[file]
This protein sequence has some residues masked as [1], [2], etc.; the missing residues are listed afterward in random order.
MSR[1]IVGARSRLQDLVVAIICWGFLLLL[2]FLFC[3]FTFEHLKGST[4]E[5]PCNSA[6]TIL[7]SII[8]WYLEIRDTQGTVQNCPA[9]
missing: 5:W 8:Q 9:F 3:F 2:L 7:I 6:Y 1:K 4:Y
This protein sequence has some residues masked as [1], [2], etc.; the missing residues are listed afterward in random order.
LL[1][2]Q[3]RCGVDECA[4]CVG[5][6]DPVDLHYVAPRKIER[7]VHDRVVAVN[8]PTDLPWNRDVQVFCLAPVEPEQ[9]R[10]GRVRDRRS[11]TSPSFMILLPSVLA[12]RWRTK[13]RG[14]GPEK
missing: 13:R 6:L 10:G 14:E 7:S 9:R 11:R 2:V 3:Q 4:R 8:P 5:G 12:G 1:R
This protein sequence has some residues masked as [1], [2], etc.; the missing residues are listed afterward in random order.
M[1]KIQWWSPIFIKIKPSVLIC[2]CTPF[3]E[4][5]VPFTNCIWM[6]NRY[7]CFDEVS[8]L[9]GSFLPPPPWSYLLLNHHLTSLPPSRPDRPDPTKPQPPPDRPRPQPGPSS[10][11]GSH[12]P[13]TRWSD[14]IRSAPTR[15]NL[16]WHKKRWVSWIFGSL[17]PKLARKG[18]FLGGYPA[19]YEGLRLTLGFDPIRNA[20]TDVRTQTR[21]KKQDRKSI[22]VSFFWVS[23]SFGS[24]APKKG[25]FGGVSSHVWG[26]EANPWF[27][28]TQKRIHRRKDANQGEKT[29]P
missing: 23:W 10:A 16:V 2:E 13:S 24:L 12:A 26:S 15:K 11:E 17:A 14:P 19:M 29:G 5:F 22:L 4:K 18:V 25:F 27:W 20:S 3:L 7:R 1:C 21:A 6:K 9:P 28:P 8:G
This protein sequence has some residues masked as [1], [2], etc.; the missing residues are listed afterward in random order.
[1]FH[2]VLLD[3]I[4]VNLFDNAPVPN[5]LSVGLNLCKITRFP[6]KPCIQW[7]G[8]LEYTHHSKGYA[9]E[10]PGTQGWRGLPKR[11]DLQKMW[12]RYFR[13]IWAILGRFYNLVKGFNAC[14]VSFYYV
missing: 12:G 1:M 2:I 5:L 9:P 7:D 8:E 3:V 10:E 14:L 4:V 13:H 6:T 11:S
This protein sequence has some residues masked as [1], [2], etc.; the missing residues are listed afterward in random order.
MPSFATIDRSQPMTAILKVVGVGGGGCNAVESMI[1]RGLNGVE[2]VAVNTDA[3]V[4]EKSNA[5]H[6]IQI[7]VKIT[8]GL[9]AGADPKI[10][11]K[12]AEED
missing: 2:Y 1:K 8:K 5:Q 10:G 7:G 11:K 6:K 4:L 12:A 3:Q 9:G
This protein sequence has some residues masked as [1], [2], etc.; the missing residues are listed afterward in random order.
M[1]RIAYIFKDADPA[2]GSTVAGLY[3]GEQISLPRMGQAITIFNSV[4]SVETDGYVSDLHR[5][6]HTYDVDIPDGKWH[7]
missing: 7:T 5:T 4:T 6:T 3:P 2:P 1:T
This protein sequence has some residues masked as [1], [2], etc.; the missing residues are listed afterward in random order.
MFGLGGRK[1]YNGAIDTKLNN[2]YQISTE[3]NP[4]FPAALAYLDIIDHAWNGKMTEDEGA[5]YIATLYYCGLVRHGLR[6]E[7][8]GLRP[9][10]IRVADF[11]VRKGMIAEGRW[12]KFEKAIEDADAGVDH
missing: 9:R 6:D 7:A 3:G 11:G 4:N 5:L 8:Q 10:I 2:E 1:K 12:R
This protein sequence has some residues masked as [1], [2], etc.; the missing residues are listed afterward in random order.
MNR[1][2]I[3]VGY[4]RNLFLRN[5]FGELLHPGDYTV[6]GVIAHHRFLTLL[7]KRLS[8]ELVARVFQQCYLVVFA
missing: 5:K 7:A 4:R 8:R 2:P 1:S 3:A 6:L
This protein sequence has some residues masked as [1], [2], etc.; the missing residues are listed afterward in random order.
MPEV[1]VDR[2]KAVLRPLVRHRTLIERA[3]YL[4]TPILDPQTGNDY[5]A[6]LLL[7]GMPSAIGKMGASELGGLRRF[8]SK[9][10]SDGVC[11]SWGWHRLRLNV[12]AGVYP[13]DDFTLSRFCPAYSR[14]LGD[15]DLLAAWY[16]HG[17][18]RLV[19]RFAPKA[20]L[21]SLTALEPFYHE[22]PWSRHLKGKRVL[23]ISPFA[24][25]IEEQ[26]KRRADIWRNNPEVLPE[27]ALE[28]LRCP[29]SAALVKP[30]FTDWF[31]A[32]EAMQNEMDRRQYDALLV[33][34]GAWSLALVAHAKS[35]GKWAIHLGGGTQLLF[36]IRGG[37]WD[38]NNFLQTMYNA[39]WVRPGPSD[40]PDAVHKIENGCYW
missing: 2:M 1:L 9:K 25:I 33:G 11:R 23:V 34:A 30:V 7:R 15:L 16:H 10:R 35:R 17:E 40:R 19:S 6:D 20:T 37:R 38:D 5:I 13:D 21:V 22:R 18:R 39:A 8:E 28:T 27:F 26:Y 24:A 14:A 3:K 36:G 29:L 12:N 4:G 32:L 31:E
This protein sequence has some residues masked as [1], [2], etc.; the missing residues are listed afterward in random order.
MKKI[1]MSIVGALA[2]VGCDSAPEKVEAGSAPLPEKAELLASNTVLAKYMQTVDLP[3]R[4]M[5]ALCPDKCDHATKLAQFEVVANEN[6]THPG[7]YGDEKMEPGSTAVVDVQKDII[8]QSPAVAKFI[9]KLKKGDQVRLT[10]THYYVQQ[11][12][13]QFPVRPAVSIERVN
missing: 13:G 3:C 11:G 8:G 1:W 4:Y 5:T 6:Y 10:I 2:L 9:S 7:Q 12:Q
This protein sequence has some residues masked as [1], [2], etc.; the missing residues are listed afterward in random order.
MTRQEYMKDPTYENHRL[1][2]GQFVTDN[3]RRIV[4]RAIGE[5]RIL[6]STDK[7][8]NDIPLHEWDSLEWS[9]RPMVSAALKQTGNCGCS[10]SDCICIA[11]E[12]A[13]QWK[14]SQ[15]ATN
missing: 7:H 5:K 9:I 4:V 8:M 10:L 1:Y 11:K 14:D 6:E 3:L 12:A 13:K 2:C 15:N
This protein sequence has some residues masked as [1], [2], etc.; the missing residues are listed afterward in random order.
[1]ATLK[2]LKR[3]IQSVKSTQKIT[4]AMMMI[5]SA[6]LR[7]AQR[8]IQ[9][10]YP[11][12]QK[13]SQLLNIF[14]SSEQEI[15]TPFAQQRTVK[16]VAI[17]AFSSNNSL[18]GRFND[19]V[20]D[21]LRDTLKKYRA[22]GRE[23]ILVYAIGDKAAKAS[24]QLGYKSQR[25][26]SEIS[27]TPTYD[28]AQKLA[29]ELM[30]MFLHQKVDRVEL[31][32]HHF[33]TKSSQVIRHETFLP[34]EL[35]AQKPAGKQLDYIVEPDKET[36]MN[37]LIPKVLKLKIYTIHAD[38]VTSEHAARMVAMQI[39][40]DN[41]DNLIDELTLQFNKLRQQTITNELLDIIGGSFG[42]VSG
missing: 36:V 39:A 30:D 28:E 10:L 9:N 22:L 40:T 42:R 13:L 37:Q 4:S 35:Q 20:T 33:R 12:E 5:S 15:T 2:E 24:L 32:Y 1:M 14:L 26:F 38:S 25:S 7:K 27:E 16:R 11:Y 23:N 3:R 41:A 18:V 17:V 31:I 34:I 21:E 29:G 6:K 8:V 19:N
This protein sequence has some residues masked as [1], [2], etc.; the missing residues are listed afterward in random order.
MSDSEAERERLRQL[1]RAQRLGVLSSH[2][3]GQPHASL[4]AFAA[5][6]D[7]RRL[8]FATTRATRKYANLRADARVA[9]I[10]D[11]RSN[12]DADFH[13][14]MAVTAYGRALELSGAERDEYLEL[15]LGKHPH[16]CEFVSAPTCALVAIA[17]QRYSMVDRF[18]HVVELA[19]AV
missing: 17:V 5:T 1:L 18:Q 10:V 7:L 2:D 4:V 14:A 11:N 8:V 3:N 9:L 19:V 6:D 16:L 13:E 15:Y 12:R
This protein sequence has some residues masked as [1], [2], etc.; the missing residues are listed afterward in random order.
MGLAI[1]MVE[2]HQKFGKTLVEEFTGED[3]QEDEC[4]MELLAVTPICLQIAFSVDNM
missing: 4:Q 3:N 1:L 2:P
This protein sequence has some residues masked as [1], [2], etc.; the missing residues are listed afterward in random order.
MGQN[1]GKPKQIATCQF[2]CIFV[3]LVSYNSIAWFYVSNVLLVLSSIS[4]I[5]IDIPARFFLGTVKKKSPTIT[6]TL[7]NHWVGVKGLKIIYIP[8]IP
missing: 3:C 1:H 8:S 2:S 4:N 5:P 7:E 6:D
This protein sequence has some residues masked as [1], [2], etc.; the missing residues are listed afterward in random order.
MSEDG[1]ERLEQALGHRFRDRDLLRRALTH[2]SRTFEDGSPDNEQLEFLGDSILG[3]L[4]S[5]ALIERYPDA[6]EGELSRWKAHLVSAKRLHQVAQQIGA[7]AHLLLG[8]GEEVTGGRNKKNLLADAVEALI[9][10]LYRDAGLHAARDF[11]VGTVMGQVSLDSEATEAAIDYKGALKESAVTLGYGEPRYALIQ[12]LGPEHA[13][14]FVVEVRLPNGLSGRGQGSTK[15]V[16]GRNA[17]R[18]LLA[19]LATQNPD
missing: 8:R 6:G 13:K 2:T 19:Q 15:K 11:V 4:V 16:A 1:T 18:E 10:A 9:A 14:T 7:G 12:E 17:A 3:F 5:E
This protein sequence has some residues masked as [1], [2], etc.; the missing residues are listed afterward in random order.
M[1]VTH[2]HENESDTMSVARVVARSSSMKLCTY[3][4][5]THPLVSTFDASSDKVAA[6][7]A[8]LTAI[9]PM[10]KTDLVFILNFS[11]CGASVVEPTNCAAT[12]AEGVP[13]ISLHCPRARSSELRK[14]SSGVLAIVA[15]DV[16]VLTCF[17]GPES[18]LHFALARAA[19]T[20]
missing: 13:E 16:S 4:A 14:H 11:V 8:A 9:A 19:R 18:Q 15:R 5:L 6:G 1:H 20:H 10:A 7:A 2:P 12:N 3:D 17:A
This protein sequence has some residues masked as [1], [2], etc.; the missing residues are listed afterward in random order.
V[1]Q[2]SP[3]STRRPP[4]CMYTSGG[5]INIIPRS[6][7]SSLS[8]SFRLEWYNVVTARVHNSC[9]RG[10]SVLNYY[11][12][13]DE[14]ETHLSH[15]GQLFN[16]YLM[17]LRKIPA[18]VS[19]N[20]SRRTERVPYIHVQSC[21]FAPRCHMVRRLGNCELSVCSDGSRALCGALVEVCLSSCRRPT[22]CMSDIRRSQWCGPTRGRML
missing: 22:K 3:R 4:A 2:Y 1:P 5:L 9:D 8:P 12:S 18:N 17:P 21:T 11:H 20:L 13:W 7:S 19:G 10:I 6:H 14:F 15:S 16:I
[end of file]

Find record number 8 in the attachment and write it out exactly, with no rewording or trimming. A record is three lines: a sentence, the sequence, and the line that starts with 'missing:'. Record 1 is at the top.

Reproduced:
This protein sequence has some residues masked as [1], [2], etc.; the missing residues are listed afterward in random order.
MNR[1][2]I[3]VGY[4]RNLFLRN[5]FGELLHPGDYTV[6]GVIAHHRFLTLL[7]KRLS[8]ELVARVFQQCYLVVFA
missing: 5:K 7:A 4:R 8:R 2:P 1:S 3:A 6:L